In the event that you could care less about Facebook, or just haven’t been following the news, yesterday was a significant day for the social media giant run by Mark Zuckerberg. They rolled out a new Android app, for lack of a better word, that takes over the home screen of Android and deeply integrates with the OS.
The "app" is called Facebook Home. There is no Facebook phone. There’s a very creatively designed Facebook experience that gets layered on top of Android, and can run on most Android phones. Facebook hasn’t forked Android. They’ve obviously gotten Google’s approval here, otherwise they’d not be able to use the Google Play store, or any of the Google apps. In other words, without Google’s blessing, they’d be in the same position as Amazon, who doesn’t ever speak of Android even though we all know they’re using it.
I watched the live stream. I enjoyed the presentation. Zuck and his team wasted no time demonstrating all the new features, introducing partners AT&T and HTC, and wrapping up the event in well under an hour.
There are two main features everyone is talking about. First is the home screen / lock screen takeover. When your phone is locked, or on the home screen, you see a flow of photos that friends have posted, and you have easy access to read or compose comments, or even like the photo with a double tap.
The second feature is called Chat Heads. Personally I think this is way cooler, and makes chat really easy. When I saw it my immediate inner dialogue was, “Wow, that’s amazing. I wish BBM and Twitter had that capability.” I hardly ever use Facebook, and I never use Facebook chat, so while I admire their brilliant Chat Head feature, I don’t want to use it.
Ok, so if you haven’t seen it yet, Chat Heads are someone’s profile picture sitting beside a chat box that follows you around your phone. If you’re browsing the web and a chat comes in, you can interact with it automatically. It exists as a layer on top of the browser. If you move to your calendar, it follows you. You have to admit it’s brilliant even if you don’t use Facebook chat.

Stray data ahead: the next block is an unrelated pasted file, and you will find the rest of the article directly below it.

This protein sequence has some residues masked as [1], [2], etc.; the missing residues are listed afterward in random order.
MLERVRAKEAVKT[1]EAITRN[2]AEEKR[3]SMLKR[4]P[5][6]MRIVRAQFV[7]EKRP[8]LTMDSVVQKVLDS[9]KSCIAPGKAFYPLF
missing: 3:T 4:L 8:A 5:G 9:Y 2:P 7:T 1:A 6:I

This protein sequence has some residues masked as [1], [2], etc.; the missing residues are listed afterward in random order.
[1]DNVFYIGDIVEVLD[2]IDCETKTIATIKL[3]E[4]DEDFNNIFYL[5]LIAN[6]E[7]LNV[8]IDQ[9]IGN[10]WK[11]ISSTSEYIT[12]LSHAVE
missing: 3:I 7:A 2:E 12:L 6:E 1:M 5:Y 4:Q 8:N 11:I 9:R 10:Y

With respect to BlackBerry 10, remember that it’s based on QNX. Part of how QNX operates is to use a rendering engine, so everything that renders on the screen is controlled by this single rendering engine. This is just one of the processes that feeds into the QNX process manager. Apps that exist as live tiles, for example, feed information into the rendering process for display on the live tile screen.
BlackBerry 10 could easily implement a feature similar to Chat Heads, and I think the company should do it. Copy what Facebook did and give users the ability to control which contacts, if any, are Head Chat enabled. In fact, I’d love it if BlackBerry took the Hub and enabled something akin to Head Chat for all messages that flow into the Hub. Let me pick the people I care about most, to be part of this feature, or let me de-activate it entirely. I think it would be one step above the current Hub, and it would be awesome.
So does Facebook’s new “Home” really change anything? I don’t think it does. I think Android, BlackBerry and iOS should be able to copy the idea and bring it to any kind of message or chat, not just Facebook.
Yes, what Facebook did is very neat. It’s clever. But the coolest part of Facebook Home is 100% copyable by BlackBerry, Android and others. We already know QNX has this capability built right in.
In one year’s time, I don’t think Facebook Home will stand out much. I don’t think it will be a relevant factor in choosing a smartphone.
Read more about Facebook Home:
Facebook announces Home - a group of social Android apps
Watch the Facebook Home event video replay
View all Facebook Home news at Android Central